When it comes to ethics, Heathens have a unique view of what is “good” and what is “evil” compared to what is common in modern society. Due to their tribal nature, the communities of the ancient Germanic peoples were small, and each man, woman, and child contributed to each other’s survival. Consequently, a system of morality developed that emphasized the need to work together, while de-emphasizing the rugged individualism common to modern, Western society. At the center of this morality is a concept called frith.

What is frith?

In dictionaries today, the word “frith” (ON friðr, OE friþ) is defined as an archaic term for “peace” or “security.” The true meaning is more complex, however. Historically, it evoked a sense of “reciprocal inviolability” — that is, those who were frith-bound to each other agreed not to cause physical harm to each other, no matter how much they disagreed or argued. They could neither wound, maim, nor kill each other; if they did, even accidentally, they could be considered frith-breakers and cast out from society as outlaws. People who share frith-bonds were most likely related by blood or marriage. Bonds of frith usually extended to members of other homesteads in a village, but rarely beyond that.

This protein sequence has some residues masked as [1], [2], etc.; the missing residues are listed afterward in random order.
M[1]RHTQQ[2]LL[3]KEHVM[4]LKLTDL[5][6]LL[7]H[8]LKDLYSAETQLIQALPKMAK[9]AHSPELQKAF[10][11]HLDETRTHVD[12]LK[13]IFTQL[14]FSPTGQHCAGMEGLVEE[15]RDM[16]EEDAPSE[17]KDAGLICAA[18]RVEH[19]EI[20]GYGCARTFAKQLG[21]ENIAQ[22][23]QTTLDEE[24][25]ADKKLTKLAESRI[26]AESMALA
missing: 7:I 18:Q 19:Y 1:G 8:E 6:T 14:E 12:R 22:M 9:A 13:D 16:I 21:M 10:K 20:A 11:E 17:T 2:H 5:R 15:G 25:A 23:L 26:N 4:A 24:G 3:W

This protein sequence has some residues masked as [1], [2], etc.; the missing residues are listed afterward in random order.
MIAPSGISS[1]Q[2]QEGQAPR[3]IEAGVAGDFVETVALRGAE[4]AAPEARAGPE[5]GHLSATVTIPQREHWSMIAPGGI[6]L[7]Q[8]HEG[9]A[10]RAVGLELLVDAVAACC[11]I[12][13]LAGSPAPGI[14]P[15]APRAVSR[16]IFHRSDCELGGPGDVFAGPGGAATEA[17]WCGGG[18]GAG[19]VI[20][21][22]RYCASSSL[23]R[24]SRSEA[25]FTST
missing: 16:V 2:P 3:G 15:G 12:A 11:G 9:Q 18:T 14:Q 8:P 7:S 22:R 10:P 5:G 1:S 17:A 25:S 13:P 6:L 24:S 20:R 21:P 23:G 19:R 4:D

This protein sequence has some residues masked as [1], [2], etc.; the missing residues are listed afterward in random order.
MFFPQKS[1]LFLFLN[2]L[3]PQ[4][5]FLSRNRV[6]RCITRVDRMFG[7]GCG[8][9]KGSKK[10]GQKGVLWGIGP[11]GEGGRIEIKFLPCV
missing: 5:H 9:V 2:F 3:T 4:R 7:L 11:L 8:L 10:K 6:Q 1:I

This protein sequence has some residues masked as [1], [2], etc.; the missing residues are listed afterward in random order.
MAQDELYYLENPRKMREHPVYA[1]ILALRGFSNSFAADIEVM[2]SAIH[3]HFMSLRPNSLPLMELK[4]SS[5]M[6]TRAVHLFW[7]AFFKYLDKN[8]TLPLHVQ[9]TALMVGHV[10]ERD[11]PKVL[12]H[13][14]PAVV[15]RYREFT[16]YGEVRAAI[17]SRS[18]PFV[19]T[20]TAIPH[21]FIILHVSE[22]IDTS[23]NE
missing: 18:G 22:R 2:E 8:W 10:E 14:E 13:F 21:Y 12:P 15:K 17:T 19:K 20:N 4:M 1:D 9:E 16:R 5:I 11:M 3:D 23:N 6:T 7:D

What does frith look like in modern day?

Most modern Heathens no longer live in villages of only 2-4 homesteads, but instead live in cities and towns, and they will interact with many, many more people than an ancient Germanic person ever did throughout their lives. A modern household (also called a hearth) may not even be made up of individuals who are related to each other, whether by blood or marriage. Moreover, society has developed to the point where we know “harm” can be more than physical, but also mental and emotional.

But most importantly, the modern Heathen faces a particular cultural struggle, especially in Western societies: Most non-Heathens are unaware of the concept of frith. Even if a non-Heathen person upholds frith to a certain degree, they will not know to call it frith. Since frith is reciprocal, there can be no frith-bond if one party does not recognize frith or strive to uphold it.

A point of contention among some Heathens today is whether frith is still a valid concept considering the aforementioned challenges. Another debate is whether frith can be intentional mindfulness or if it must be intrinsic to a lifestyle. It is not within the scope of this website to make an argument for or against either side. Instead, we can only present one potential definition of frith for the modern day, based on the old one: “A mutual agreement to avoid causing each other physical, emotional, and mental harm; and to avoid negatively affecting each other’s honor, worth, and luck.” It is up to you to decide if such an agreement can be established and maintained between people, Heathen or non-Heathen, in the modern age.

Additional reading

  • Honour, Exchange and Violence in Beowulf — Peter S. Baker
  • The Hostages of the Northmen: From the Viking Age to the Middle Ages — Stefan Olsson